Exploring Marine Life Hotspots by Superyacht
What Is Marine Life and Why Is It Important?
Marine life refers to all of the ocean’s animals, plants and organisms – from the plankton to the blue whale, all sea creatures large and small contribute to essential ecosystems.
The world’s oceans provide 50% of the planet’s oxygen and can determine our weather systems, interruption of which would be detrimental to the survival of the ecosystems not just in water, but on land.
In addition, they provide unique, colourful hotspots of life for visitors to explore. Below is a list of our favourites including what to spot, what to do, and where to moor your superyacht to best explore marine life.
The Islands of Farasan’s KSA Corals
Located in the South Red Sea, the Islands of Farasan host a biosphere featuring an unusual terrestrial ecosystem amid a stunning marine environment. Juzur Farasan, a protected area, is home to a biodiverse ecosystem incorporating coral reefs, red and black mangroves, seagrass beds, saltmarshes, and macro-algal reefs. Flocking to the area are many marine birds, you can expect to spot pink-backed pelican, sooty falcon, white-eyed gull, osprey, crab-plover, lesser crested tern, white-cheeked tern, and the Red Sea noddy. The area is explored by dolphins, whales, dugongs, green turtles, hawksbill turtles, and manta rays.
You can get to the islands via a public ferry that departs from Jazan Port. We would recommend taking your own snorkelling gear to explore the wonders of marine life in the Farasan Islands as there is no official dive centre. If you would prefer to explore the depths of the ecosystem then you will need to take your own scuba gear and hire a local boat with a guide to take you to the best spots.
Snorkelling Spots in Greece for Discovering the Wonders of Europe’s Marine Life
Greece’s clear and calm waters are idyllic for sailing, and the plentiful anchorages make it ideal for finding a peaceful, secluded spot for discovering some of Europe’s marine life while snorkelling.
Gerakas Beach on Zakynthos is a popular nesting place for turtles, making its surrounding waters a paradise for spotting the gracious creatures. While there, take a guided snorkelling tour to visit the nearby caves that stretch across the coastline.
Anchor off the shores of Foki Beach, Kefalonia, to visit the caves home to monk seals, the rearrest of all marine life in Greece and a rare breed worldwide. The monk seal is an earless, agile cave-dweller that glides through the waters and suns itself on the rocks.
For some more underwater discoveries visit Skinaria Beach, Crete. This beautiful cove is teaming with life and has incredibly clear waters, you may be lucky enough to spot octopus, morays and giant sea snails!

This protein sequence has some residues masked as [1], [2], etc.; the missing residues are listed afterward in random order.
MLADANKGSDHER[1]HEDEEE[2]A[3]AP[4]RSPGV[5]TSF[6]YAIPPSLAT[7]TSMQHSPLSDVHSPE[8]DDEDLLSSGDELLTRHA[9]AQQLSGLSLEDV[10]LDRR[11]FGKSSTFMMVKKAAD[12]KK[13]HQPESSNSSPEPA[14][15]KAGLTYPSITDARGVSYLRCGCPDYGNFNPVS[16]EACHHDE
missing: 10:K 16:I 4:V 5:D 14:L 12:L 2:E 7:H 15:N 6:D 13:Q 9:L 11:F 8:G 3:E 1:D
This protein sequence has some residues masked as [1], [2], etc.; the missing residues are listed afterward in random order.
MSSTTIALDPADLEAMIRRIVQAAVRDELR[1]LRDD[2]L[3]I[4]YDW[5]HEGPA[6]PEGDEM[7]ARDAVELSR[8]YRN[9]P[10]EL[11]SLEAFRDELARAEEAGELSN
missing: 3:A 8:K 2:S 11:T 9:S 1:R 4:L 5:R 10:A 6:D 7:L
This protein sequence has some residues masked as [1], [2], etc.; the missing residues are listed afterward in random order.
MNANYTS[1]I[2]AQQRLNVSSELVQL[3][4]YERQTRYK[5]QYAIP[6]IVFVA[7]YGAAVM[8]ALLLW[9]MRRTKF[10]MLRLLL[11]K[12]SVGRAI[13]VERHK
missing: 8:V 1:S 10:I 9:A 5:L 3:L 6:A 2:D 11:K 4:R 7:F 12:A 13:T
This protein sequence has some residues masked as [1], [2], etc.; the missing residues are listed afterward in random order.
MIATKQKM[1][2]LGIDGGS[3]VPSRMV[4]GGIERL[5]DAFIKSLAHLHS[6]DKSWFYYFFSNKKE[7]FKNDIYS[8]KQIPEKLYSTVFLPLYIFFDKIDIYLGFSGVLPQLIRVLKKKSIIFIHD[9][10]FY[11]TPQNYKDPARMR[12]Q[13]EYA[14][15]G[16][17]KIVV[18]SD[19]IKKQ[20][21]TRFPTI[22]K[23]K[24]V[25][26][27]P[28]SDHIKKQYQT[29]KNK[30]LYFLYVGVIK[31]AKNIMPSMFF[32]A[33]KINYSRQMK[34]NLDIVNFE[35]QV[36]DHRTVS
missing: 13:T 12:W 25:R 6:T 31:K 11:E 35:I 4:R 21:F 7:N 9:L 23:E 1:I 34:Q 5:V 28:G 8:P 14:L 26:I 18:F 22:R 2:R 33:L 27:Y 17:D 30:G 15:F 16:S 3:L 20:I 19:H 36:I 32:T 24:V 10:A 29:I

The Rich Waters of Italy
Italy has a rich marine life for exploration, with both natural and man-made reefs home to countless species of fish and creatures including urchins, sponges and starfish.
Sardinia is known for its colourful biodiversity, spot anemones and sea cucumbers among an array of beautiful fish. You can expect to see mullet, sea bass and wrasses.
Anchor off the shores of Sicily to observe the various fish species skimming through the water, spot moray, eels, octopus, and sea stars in the rocky coves and surrounding waters.
Drop anchor at the small volcanic island of Ustica, often considered the best place to snorkel in the Mediterranean due to its crystal clear waters and its rich abundance of sea creatures! Being remote, this is rarely a crowded spot, offering the opportunity to swim amongst the undisturbed wonders this little island has to offer.
Madeira’s Marine Mammals
If you seek to see some of the ocean’s graceful giants, then Madeira is the perfect hotspot being one of the best places in southern Europe for whale watching. Many species of whales migrate these waters throughout the year, including Pilot Whales, Sperm Whales, Humpback Whales, Fin Whales, Sei Wales and even Orcas. And, with over 20 species of dolphin frequenting the area, there is a very high chance of seeing these beautiful creatures glide through the waters.
The most important thing to remember when exploring the ocean is that it is a fragile ecosystem. You should never touch coral or any other living thing underwater or on land as many creatures are very sensitive to human contact. For the best chances of spotting marine life, we would recommend hiring a guide as part of your crew.